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I see a platform level building with a high ceiling 1st floor. A minimaly ornamented tower of unknown function which certainly could hold lifting mechanisms; behind that what looks like a few feet of original warehousing structure that terminates into modern warehousing structure. The box frame doors and the semi decorative windows on the facade are unremarkable, at best.
The “house” being on grade with the platform is the single biggest clue that it was built in conjunction with the rail. Was it a warehouse, depot office, telegraph station or who knows what??? It certainly wasn’t a hunting lodge.
Source: Me, have been all over Eastern & Western Europe. Have renovated/converted several older homes & structures. I bore the fuck out of my friends and family on trips looking at old buildings that always are old pump houses or transfer stations; never speak-easy’s, brothels or manor houses.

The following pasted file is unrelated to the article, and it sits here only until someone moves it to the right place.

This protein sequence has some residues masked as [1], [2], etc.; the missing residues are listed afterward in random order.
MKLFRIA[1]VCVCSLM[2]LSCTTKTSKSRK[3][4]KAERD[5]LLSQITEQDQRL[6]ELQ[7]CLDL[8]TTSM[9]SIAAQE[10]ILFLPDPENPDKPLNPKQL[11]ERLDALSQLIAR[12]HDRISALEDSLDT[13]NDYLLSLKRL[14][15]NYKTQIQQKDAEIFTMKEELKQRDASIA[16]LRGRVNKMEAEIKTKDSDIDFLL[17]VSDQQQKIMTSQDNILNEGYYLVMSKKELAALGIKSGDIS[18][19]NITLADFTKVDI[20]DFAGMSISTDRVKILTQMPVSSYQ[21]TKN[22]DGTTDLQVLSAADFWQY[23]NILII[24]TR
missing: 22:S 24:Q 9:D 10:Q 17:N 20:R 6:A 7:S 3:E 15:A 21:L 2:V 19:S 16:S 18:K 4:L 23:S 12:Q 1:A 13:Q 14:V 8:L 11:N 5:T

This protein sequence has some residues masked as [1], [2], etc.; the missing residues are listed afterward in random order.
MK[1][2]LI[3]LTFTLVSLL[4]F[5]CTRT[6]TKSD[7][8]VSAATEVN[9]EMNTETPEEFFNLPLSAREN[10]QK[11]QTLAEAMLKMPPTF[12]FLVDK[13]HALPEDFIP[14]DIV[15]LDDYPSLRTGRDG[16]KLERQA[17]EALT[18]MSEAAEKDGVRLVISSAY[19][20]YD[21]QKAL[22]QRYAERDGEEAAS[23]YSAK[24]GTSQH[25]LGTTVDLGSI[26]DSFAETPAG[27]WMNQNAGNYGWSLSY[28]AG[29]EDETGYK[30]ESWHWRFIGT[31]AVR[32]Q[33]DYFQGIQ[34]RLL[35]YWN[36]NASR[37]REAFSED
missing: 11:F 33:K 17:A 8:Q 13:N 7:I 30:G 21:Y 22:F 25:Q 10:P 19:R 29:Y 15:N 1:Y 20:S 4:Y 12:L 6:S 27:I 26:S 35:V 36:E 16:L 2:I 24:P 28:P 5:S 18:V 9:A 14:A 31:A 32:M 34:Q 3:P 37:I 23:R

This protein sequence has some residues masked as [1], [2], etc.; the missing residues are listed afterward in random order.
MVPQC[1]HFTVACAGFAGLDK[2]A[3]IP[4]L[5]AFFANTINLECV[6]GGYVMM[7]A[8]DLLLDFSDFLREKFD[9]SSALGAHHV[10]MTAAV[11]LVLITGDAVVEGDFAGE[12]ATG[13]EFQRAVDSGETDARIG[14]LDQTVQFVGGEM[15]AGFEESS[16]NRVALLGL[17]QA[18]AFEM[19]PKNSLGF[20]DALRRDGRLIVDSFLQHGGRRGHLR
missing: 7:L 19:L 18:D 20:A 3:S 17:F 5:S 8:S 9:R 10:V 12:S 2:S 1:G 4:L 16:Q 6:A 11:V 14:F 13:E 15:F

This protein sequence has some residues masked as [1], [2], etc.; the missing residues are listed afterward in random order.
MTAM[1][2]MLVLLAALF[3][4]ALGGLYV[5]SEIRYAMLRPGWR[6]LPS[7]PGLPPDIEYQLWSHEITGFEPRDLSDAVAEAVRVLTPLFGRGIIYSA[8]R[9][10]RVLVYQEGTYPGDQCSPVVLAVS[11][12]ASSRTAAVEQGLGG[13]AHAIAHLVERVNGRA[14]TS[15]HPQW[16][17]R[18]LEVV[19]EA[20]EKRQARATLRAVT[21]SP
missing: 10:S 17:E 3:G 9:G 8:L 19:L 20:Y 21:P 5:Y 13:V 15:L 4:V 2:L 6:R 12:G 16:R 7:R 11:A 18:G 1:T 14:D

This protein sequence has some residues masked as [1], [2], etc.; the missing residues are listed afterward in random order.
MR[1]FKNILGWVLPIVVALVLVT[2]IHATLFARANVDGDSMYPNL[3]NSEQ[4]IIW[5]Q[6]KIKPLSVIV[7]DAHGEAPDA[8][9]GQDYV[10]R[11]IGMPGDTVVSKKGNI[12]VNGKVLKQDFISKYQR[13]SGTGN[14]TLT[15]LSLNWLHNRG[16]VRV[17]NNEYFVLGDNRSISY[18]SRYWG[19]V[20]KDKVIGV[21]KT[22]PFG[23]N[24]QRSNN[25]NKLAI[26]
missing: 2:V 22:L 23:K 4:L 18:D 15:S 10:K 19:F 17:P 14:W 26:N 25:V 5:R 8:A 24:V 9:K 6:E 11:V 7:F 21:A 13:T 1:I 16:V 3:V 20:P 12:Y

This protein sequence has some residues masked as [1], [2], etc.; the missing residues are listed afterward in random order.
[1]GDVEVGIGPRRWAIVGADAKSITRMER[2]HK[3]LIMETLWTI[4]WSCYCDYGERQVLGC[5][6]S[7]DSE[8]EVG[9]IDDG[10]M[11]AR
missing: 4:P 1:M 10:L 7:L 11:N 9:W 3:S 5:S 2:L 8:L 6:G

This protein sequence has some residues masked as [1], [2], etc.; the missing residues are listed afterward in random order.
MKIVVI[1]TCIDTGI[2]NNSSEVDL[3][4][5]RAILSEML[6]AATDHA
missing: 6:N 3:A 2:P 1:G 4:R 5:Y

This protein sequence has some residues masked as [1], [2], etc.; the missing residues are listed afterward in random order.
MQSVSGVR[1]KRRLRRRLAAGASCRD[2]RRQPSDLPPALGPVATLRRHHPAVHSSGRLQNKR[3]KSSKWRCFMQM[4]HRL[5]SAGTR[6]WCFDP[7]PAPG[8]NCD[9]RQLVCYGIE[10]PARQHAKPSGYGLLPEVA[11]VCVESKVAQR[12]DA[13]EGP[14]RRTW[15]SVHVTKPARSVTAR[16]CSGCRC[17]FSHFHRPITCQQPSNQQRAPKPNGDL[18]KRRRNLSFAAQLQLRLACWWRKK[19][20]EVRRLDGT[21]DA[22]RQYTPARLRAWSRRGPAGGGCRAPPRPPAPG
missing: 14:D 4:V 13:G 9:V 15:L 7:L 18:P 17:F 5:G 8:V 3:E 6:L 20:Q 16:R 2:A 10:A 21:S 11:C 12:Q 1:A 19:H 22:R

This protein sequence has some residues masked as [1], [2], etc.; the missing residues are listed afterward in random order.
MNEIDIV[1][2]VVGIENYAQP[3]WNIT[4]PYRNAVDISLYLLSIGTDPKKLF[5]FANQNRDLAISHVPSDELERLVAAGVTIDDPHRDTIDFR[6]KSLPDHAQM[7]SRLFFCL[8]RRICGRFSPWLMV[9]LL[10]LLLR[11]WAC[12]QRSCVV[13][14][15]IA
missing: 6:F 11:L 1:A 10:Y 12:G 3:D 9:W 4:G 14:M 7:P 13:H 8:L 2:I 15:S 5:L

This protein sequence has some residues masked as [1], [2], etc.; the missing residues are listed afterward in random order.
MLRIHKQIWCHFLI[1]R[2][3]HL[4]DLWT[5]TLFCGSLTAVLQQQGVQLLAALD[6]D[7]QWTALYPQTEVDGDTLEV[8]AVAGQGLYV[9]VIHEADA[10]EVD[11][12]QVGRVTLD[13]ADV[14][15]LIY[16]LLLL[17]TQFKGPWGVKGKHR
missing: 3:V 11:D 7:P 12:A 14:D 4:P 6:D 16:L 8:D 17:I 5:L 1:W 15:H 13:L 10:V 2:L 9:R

Edit: by “unremarkable” I don’t mean UNREMARKABLE… I just mean that the level of craftsmanship for even a work-a-day structure from that era was quite high, but not uncommon. And I’m not saying pump houses and transfer stations suck, but they are as interesting as places with made up stories that people concoct to explain why a common utility building from 130+ years ago that is still around today is so amazing looking. They are just so used to our plain buildings they forget that people used to take pride in their work, business would pay to have a building look amazing, because they were going to build it for a lifetime.